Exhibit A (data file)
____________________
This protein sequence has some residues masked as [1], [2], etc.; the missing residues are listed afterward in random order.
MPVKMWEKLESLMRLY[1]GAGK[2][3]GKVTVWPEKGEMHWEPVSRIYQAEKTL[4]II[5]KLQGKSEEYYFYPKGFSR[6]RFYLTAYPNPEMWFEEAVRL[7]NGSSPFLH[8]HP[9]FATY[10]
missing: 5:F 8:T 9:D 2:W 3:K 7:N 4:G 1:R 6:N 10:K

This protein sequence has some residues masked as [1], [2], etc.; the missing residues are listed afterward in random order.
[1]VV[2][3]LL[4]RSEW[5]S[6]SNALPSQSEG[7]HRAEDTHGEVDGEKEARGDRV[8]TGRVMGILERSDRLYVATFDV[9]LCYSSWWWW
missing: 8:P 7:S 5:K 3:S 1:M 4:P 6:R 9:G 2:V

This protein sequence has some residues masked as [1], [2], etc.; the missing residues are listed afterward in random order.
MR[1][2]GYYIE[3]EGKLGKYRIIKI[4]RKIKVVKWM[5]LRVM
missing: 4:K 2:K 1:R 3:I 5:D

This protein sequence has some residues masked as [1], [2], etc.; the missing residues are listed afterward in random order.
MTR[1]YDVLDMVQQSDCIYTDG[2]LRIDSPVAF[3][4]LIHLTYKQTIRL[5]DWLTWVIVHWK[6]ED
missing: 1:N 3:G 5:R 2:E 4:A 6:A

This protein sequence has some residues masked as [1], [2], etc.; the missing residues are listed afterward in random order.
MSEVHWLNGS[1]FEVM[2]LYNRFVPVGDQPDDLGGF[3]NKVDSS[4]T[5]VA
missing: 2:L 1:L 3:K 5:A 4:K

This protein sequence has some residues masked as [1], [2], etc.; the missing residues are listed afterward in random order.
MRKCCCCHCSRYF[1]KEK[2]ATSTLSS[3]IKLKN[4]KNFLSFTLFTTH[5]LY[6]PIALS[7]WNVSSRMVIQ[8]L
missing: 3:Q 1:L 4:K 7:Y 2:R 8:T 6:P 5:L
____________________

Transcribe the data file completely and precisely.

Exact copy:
This protein sequence has some residues masked as [1], [2], etc.; the missing residues are listed afterward in random order.
MPVKMWEKLESLMRLY[1]GAGK[2][3]GKVTVWPEKGEMHWEPVSRIYQAEKTL[4]II[5]KLQGKSEEYYFYPKGFSR[6]RFYLTAYPNPEMWFEEAVRL[7]NGSSPFLH[8]HP[9]FATY[10]
missing: 5:F 8:T 9:D 2:W 3:K 7:N 4:G 1:R 6:N 10:K

This protein sequence has some residues masked as [1], [2], etc.; the missing residues are listed afterward in random order.
[1]VV[2][3]LL[4]RSEW[5]S[6]SNALPSQSEG[7]HRAEDTHGEVDGEKEARGDRV[8]TGRVMGILERSDRLYVATFDV[9]LCYSSWWWW
missing: 8:P 7:S 5:K 3:S 1:M 4:P 6:R 9:G 2:V

This protein sequence has some residues masked as [1], [2], etc.; the missing residues are listed afterward in random order.
MR[1][2]GYYIE[3]EGKLGKYRIIKI[4]RKIKVVKWM[5]LRVM
missing: 4:K 2:K 1:R 3:I 5:D

This protein sequence has some residues masked as [1], [2], etc.; the missing residues are listed afterward in random order.
MTR[1]YDVLDMVQQSDCIYTDG[2]LRIDSPVAF[3][4]LIHLTYKQTIRL[5]DWLTWVIVHWK[6]ED
missing: 1:N 3:G 5:R 2:E 4:A 6:A

This protein sequence has some residues masked as [1], [2], etc.; the missing residues are listed afterward in random order.
MSEVHWLNGS[1]FEVM[2]LYNRFVPVGDQPDDLGGF[3]NKVDSS[4]T[5]VA
missing: 2:L 1:L 3:K 5:A 4:K

This protein sequence has some residues masked as [1], [2], etc.; the missing residues are listed afterward in random order.
MRKCCCCHCSRYF[1]KEK[2]ATSTLSS[3]IKLKN[4]KNFLSFTLFTTH[5]LY[6]PIALS[7]WNVSSRMVIQ[8]L
missing: 3:Q 1:L 4:K 7:Y 2:R 8:T 6:P 5:L